News From Ramaz

Posted 12/28/2018 10:36AM

By Ms. Tzipora Ross, MS Judaic Studies Coordinator

In this week's parasha, Parashat Shemot, the Torah introduces us to the most illustrious figure in all of Tanakh, Moshe Rabbeinu. As those students who pass through our Middle School learn, Moshe is raised away from his birth parents, yet finds a connection to his people at a relatively young age, standing up for those who are downtrodden or bullied. The leadership skills he displays help us understand why Hashem chooses Moshe to be the ultimate leader and redeemer of the Jewish people.

In a far more muted way, Moshe's brother Aharon is also introduced in this parasha. After Moshe spends days arguing with Hashem that he is unworthy to lead the mission to bring redemption to the Jewish people, Hashem, in a moment of anger, says that Aharon will be the spokesman.

ד:יד: "הלא אהרן אחיך הלוי ידעתי כי דבר ידבר הוא...וראך ושמח בלבו"

"Isn't it Aharon your brother the Levi whom I know will surely be the speaker...and he will see you and be happy in his heart."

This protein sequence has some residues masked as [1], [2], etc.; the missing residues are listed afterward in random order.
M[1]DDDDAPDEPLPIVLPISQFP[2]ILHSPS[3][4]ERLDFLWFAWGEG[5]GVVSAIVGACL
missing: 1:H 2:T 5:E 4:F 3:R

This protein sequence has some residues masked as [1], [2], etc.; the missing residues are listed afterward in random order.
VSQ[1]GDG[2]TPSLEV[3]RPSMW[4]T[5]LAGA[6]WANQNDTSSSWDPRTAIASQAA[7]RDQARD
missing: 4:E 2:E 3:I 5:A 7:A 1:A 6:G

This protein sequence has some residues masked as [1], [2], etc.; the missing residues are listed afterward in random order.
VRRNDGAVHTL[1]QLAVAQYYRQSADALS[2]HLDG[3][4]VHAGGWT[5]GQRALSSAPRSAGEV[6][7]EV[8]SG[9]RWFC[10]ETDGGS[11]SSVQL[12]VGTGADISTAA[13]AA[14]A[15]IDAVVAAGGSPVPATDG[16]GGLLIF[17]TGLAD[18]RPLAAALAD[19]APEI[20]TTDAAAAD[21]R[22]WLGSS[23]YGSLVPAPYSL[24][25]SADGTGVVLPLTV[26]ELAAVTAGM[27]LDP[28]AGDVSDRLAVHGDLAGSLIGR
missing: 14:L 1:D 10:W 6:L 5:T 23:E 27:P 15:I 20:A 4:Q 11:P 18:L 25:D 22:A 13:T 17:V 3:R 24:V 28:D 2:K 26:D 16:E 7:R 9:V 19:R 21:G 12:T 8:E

Rashi quotes the Gemara in Masechet Zevachim (102a) which explains why Aharon is referred to as a Levi. At this moment, it is in fact Moshe who is supposed to undertake the roles of both leader and Kohen of the Jewish people, while Aharon will be a Levi, like the rest of his tribe. However, because of Aharon's genuine happiness for his brother being leader of the Jewish people, Aharon instead is designated to become the Kohen Gadol and wear the bejeweled breastplate over his heart. The Orach Chaim Hakadosh elaborates and explains that, in fact, Aharon had the right to be upset and jealous that his younger brother was designated a leader instead of him. Not only was Aharon not upset, he was genuinely happy for Moshe to obtain this position. Because he displayed his happiness not only on the outside when he met Moshe, but felt this way in his heart as well, Hashem rewarded him (and his descendants) with the kehuna.

The message we can take away from Aharon in this parasha is to realize that we each have a different potential. Rather than being jealous of another person who attains something (whether it be on a sports team, as a test grade, or in a friend group), it is important to focus on our own character growth and development; in other words, be like Aharon, and be genuinely happy for your brother's (or friend's) successes.

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